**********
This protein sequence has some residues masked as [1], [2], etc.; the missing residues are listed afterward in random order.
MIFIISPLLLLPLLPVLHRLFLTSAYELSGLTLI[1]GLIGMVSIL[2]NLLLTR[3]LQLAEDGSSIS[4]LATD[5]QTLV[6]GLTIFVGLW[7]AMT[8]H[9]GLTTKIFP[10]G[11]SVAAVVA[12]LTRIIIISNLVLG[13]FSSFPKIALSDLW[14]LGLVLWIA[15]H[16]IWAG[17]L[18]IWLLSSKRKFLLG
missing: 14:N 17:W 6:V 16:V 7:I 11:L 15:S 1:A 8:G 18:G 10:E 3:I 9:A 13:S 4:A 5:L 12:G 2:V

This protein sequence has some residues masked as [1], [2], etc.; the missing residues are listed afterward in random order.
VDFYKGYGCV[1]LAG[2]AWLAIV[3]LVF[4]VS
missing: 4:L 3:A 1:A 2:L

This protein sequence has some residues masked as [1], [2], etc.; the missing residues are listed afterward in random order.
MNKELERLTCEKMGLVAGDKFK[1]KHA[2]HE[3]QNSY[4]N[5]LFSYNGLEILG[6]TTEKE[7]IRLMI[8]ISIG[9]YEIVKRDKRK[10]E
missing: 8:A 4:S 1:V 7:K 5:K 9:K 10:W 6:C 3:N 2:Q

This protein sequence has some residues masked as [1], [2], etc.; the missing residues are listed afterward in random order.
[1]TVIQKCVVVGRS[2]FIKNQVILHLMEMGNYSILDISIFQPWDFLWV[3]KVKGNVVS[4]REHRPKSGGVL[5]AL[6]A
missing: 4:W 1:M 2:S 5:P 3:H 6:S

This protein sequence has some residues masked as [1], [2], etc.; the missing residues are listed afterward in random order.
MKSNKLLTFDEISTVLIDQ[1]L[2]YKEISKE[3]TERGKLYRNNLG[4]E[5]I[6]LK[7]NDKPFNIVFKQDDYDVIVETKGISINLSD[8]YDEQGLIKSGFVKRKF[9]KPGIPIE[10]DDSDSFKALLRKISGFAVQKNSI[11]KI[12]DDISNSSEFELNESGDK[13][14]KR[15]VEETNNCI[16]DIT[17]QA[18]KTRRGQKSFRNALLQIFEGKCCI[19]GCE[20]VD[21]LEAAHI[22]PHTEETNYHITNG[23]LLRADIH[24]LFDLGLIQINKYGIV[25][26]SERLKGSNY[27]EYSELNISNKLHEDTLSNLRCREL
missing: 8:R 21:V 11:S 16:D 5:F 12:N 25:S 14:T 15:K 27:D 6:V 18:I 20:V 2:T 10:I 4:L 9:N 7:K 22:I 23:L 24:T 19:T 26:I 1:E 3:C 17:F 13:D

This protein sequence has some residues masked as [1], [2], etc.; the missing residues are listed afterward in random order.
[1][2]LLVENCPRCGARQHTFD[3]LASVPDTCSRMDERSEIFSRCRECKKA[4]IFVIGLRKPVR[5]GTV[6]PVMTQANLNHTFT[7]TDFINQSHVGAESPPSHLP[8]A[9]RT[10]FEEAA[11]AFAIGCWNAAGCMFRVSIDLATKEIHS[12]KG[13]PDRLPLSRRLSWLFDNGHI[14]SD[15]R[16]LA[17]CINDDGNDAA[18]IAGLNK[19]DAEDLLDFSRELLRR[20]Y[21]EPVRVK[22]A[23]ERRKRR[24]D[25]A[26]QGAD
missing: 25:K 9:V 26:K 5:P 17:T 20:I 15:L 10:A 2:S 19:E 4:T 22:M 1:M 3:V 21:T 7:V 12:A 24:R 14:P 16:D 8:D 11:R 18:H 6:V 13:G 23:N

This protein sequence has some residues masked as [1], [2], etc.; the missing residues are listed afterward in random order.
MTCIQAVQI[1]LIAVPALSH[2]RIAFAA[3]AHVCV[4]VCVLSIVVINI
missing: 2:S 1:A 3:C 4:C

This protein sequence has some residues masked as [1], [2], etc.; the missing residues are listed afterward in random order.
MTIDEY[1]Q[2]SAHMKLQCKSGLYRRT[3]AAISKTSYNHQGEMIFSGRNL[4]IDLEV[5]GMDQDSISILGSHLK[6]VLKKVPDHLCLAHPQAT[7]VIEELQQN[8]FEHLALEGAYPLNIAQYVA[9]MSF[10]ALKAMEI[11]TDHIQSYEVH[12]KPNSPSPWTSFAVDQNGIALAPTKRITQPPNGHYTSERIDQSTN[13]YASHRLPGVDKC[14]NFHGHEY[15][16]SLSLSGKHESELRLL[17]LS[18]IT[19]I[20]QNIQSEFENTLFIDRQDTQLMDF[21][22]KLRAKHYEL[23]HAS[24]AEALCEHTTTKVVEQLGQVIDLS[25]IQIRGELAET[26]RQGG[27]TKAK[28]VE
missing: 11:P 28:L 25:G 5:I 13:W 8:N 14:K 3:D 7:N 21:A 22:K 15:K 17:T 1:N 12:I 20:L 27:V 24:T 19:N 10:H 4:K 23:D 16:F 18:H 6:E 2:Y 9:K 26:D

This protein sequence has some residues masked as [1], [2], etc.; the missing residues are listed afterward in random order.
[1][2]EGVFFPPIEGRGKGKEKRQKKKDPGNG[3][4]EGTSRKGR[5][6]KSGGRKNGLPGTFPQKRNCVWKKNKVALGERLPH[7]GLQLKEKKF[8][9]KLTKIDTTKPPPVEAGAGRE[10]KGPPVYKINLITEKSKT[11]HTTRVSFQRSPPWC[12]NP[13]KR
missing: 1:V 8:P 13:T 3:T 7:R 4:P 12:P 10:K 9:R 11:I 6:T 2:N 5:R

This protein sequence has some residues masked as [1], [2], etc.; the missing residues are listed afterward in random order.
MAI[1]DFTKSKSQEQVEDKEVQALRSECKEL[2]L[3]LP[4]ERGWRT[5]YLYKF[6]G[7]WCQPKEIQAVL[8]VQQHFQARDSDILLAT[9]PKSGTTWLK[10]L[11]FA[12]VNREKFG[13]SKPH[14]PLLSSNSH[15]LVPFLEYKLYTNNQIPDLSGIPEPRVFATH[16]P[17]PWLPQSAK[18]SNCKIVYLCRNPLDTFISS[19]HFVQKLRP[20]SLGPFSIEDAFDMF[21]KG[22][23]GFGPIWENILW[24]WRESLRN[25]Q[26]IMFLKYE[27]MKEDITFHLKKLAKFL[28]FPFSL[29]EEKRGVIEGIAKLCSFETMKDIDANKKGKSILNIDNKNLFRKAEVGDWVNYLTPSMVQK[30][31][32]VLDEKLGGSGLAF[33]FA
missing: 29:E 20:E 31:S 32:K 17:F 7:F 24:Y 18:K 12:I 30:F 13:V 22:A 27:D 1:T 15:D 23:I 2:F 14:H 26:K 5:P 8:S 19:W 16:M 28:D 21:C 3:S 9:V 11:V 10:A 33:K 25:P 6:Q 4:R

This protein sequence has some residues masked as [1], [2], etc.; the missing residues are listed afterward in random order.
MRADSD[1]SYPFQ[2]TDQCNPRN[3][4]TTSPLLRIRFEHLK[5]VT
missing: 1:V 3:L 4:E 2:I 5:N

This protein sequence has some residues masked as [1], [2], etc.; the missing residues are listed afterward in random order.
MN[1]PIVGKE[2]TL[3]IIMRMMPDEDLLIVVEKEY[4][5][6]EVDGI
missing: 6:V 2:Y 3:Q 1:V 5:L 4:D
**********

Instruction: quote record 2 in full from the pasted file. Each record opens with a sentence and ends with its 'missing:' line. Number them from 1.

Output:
This protein sequence has some residues masked as [1], [2], etc.; the missing residues are listed afterward in random order.
VDFYKGYGCV[1]LAG[2]AWLAIV[3]LVF[4]VS
missing: 4:L 3:A 1:A 2:L